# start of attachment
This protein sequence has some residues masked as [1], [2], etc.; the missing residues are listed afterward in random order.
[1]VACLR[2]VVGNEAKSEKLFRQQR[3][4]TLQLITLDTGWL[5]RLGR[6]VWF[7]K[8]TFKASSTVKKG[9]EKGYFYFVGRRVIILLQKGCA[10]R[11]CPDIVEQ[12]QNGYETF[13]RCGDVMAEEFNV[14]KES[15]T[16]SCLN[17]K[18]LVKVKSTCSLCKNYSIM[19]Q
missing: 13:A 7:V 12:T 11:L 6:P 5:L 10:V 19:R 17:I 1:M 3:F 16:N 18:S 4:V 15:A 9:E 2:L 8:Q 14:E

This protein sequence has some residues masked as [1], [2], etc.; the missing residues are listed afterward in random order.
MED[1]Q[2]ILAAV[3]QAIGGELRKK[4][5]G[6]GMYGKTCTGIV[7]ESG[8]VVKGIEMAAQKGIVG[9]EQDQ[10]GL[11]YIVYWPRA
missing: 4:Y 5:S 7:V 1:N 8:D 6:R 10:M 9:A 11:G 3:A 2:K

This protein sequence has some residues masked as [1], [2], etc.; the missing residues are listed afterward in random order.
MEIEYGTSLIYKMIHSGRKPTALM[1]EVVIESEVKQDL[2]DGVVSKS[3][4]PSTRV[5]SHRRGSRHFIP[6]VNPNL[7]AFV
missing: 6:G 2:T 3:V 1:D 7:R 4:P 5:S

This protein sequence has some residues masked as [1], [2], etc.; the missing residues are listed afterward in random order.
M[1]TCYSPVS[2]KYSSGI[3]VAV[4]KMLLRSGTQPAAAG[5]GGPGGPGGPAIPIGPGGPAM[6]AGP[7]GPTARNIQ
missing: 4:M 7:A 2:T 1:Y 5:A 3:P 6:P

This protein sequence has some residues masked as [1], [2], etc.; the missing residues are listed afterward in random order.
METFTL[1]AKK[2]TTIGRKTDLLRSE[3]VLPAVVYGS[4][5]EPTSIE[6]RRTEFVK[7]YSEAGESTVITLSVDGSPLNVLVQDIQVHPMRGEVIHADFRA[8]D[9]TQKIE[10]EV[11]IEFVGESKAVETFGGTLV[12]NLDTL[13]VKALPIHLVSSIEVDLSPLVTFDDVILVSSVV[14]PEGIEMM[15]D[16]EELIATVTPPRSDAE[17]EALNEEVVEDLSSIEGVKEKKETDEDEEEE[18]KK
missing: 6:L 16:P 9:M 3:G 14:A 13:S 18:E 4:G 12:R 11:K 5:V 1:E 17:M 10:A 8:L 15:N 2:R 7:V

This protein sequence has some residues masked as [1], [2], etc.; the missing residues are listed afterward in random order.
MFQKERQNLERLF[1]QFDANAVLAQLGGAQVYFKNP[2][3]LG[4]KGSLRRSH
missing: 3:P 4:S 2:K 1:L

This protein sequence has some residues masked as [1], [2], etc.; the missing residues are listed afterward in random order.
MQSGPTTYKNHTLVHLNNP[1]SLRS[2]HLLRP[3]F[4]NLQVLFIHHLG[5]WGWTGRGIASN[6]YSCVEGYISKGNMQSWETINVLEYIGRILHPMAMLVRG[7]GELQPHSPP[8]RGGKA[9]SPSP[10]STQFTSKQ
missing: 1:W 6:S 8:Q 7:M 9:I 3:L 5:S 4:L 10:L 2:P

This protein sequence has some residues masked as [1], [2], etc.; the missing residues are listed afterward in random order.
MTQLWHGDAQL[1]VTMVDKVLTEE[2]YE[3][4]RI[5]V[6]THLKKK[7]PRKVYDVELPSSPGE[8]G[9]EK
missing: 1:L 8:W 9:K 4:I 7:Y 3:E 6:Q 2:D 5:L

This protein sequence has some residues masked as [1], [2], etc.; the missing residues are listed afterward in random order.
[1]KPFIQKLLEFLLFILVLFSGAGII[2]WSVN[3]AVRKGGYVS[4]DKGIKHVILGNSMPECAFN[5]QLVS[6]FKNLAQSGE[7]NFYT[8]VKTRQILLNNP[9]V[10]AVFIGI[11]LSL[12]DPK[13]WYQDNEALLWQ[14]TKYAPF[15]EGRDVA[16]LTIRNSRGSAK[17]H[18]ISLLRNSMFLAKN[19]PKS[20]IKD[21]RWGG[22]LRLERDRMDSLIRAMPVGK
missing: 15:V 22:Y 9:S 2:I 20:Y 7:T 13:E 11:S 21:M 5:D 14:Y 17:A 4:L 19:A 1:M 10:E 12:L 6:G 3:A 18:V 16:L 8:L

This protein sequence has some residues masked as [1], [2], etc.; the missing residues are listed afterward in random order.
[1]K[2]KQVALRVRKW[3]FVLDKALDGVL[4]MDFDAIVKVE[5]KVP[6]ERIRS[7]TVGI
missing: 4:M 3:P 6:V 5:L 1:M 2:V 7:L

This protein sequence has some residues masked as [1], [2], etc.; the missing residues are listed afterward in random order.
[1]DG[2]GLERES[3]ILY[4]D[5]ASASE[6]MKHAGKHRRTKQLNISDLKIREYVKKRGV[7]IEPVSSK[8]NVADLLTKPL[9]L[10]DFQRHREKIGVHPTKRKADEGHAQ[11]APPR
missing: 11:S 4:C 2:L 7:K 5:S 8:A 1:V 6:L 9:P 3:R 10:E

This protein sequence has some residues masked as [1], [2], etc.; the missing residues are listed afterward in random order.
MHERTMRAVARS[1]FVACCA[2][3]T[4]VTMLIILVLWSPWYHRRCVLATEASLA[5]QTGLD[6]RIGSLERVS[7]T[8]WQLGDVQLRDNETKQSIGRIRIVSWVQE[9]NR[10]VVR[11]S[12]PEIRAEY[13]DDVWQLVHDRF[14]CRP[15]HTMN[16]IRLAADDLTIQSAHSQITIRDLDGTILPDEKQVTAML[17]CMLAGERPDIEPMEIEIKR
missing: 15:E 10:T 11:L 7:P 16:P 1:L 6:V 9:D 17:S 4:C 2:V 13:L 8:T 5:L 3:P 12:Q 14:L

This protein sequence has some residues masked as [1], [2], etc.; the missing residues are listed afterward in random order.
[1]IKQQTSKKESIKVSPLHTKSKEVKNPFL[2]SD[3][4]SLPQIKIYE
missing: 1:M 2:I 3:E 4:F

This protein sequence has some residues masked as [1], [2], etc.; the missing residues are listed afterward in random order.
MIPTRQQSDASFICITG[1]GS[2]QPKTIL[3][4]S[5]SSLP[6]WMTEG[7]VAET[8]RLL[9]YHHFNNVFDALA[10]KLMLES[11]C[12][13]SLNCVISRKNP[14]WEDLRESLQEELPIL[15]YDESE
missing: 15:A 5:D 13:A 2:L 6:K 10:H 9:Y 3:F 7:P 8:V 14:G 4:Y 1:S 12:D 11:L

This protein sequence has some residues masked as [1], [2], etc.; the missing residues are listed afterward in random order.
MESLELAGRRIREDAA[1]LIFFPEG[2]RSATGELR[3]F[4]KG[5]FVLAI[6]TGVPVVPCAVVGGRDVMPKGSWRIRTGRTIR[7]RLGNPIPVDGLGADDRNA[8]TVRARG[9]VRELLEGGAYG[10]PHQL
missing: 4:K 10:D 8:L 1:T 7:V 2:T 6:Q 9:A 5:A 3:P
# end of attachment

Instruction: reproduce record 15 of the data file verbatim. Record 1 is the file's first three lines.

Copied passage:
This protein sequence has some residues masked as [1], [2], etc.; the missing residues are listed afterward in random order.
MESLELAGRRIREDAA[1]LIFFPEG[2]RSATGELR[3]F[4]KG[5]FVLAI[6]TGVPVVPCAVVGGRDVMPKGSWRIRTGRTIR[7]RLGNPIPVDGLGADDRNA[8]TVRARG[9]VRELLEGGAYG[10]PHQL
missing: 4:K 10:D 8:L 1:T 7:V 2:T 6:Q 9:A 5:A 3:P